In back-to-back meetings, I heard an institution talk about its admirable efforts to increase opportunities for women-owned businesses and then a female architect discuss her decision to leave the firm that she worked for because of the long hours required, often working for that same institution, making it difficult for her to have enough time to raise her two children.
As John Cary, an insightful critic of the architecture profession’s poor treatment of young people and under-represented groups, wrote in the Christian Science Monitor (http://www.csmonitor.com/Commentary/Opinion/2011/0808/Architect-Barbie-builds-a-dream-home-but-her-profession-needs-a-makeover) “an estimated 10-12 percent of the 105,000 registered architects in the United States are women,” even though women in architecture schools represent about 40 percent of all students. Also, as many educators will tell you, women in the schools often play leadership roles. The problem occurs after graduation, when women who have excelled in school for various reasons do not make it through the internship process or decide not to get licensed. What happens during that post-graduate period and what can be done about it?
There is no lack of opportunity for women. Many public-sector and even a number of private-sector clients give preference to hiring women- as well as minority owned businesses as part of their design teams, in an effort to encourage such under-represented groups. Many architecture and design firms also actively seek a diverse work force and make concerted efforts to recruit women to their offices. At the same time, women continue to make major contributions to the design world, producing a lot of the very best work.
The problem lies elsewhere: in a profession that is perennially underpaid and overworked in relation to the value it creates and the liability it assumes. And therein lies an irony, highlighted by the conversations mentioned above. The very institutions trying to create opportunities for under-represented groups may also be creating the very conditions that lead women and minorities to leave the profession because of the relatively low pay and the long hours required to do the work. In that sense, the lack of women as licensed architects serves as a warning and a symptom of a larger dilemma that many in the field seem unwilling to talk about, maybe not wanting to antagonize their clients.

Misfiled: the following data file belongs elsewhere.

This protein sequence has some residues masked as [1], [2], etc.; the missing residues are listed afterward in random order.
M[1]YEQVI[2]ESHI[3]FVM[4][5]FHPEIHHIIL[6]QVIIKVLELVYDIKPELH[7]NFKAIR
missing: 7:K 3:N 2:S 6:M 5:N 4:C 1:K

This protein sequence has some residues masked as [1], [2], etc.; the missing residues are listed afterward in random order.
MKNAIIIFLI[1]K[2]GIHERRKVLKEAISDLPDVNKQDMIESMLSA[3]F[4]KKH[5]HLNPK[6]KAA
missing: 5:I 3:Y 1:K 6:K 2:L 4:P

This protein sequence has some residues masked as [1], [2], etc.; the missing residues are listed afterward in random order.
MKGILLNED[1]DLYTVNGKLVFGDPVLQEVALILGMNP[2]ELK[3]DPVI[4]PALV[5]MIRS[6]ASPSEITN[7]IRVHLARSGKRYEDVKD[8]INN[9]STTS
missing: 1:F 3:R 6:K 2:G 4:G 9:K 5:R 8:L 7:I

If the architecture profession wants to attract and keep those who seek a more balanced life – regardless of their gender or ethnicity – it needs to do a better job of aligning its compensation and work hours with the value it creates. This may seem particularly hard to do in one of the worst recessions to hit the profession since the 1930s. In times like these, with so a lot of firms chasing a little work, demanding higher fees may seem foolhardy at best. Many firms are glad to have work of any sort, just to keep their staff busy. The issues of diversity may seem less important and less pressing when a firm’s survival seems at stake.
However, there is also no better time than this to deal with the imbalance – the ridiculously long hours and ruthless fee cutting – that many think is just part of being an architect. With so few "traditional" jobs available in a depressed construction industry, the architecture profession has an opportunity to reassess the value of what it does – which goes way beyond the design of buildings – and to see that what it has to offer is particularly relevant in bad economic times: the knowledge of how to achieve the most with the least. Doing so may be the most effective way to improve the profession’s gender and ethnic balance.